As opposed to FFT analysis, which has a specific number of lines per linear frequency (x axis), CPB (constant percentage bandwidth, called also octave) has a specific number of lines if logarithmic frequency x axis is used. Therefore lower frequencies have more lines than higher ones.
CPB analysis is traditionally used in sound and vibration field.
When you press the Setup button on CPB analysis math item, the following setup window will open:
Calculation principle can be selected as a synthesized or true octave. Synthesized CPB is calculated using FFT as the base for calculating octave bands. Therefore it is updated only with every FFT being calculated.
True octave uses filters sets as in old analog (very expensive) octave analyzers. It uses more computing power and the result if only average spectrum over the entire run is needed is virtually the same. But when we observe that in real time, the difference is like night and day. We really see the dynamic behavior of the input data.
NOTE: True octave filters exactly represents the filter sets defined by the IEC 61260 standards and give the user real-time response for vivid live visualization of data, crucial for advanced acoustic analysis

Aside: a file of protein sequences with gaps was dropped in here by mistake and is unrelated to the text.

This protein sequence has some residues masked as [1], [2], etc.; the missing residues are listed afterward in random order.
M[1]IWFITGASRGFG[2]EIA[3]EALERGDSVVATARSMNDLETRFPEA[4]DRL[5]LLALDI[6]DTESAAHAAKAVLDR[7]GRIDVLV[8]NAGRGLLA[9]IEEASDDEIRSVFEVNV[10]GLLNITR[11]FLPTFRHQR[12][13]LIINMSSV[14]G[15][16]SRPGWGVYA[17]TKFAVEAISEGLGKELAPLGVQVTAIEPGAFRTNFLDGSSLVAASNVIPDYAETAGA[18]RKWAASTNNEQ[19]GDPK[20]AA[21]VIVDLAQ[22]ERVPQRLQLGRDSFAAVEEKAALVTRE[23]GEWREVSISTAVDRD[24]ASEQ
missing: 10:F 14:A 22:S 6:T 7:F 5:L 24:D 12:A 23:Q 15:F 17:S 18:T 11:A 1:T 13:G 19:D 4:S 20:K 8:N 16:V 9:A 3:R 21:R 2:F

Calculation type can be Overall (Averaged), where the result is one spectrum for the entire record.
The second option is Block history, where the CPBs are acquired shot by shot and put into the buffer. In this case, they can be observed on the 3D graph. The number of averages can be also set. When we enter a value of n, then it will calculate the average of n spectrum and put the result in the channel. Manual history count can override the normal settings for the number of shots to be kept in the memory during measurement.
Analysis type defines the number of bands within one octave. One octave means that the next center frequency of the band is twice the value of the current one. If we have 100 Hz, next octave band will be at 200 Hz. Then these octaves are further divided by a number defined in the analysis type field. 1/3 octave will have three bands per one octave and so on. So the higher the number is, more precise frequencies will be possible to observe and more calculation power will be used, especially with true octave.
Two additional fields must be defined if the true octave is used. First is Exponential averaging time, which defines the speed that the averaging filter works after each band is calculated. The three values correspond to the noise standard values (0.035 is IMPULSE, 0.125 sec is FAST, 1 sec is SLOW), other values can be also freely entered.
The second field is the Lower band frequency, which defines what will be the lowest value for calculation.
As all matrix channels also CPB can be best seen on the 2D graph. Block-based CPB can be also put in the 3D graph for viewing the history.
There is also an option, to define triggers in scope math when you would like to start the measurement and you don’t need to capture whole data for CPB.